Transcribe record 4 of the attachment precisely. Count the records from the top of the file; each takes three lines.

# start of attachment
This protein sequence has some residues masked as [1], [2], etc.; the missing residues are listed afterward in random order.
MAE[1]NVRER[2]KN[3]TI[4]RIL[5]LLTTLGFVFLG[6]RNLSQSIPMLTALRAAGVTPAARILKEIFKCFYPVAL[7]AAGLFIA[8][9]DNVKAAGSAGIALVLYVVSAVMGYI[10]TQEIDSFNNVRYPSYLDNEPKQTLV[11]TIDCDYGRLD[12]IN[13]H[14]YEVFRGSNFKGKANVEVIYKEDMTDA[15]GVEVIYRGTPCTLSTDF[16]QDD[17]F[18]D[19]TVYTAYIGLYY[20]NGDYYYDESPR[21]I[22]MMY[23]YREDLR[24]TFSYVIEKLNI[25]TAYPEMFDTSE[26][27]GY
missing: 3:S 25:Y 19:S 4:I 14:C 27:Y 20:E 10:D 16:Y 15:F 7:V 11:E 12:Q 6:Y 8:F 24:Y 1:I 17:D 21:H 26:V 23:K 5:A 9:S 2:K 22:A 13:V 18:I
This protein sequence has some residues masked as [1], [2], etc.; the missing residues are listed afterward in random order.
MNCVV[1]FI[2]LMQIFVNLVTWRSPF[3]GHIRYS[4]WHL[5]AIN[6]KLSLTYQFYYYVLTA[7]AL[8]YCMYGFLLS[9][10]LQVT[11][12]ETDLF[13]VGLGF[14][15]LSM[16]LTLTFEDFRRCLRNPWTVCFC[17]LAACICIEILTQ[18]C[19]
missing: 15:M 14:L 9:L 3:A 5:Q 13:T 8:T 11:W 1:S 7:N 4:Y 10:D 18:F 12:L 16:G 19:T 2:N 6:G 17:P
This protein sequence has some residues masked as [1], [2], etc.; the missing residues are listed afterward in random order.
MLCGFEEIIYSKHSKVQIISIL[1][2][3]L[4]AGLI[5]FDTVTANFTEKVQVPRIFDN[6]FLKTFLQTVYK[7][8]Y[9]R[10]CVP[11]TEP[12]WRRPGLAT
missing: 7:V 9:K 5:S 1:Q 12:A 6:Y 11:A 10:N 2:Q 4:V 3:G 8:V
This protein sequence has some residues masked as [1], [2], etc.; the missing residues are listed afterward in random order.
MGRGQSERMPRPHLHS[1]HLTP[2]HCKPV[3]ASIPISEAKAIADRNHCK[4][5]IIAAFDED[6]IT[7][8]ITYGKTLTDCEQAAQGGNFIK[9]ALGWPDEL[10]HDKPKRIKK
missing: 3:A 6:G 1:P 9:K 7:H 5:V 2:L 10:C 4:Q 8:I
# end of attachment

This protein sequence has some residues masked as [1], [2], etc.; the missing residues are listed afterward in random order.
MGRGQSERMPRPHLHS[1]HLTP[2]HCKPV[3]ASIPISEAKAIADRNHCK[4][5]IIAAFDED[6]IT[7][8]ITYGKTLTDCEQAAQGGNFIK[9]ALGWPDEL[10]HDKPKRIKK
missing: 3:A 6:G 1:P 9:K 7:H 5:V 2:L 10:C 4:Q 8:I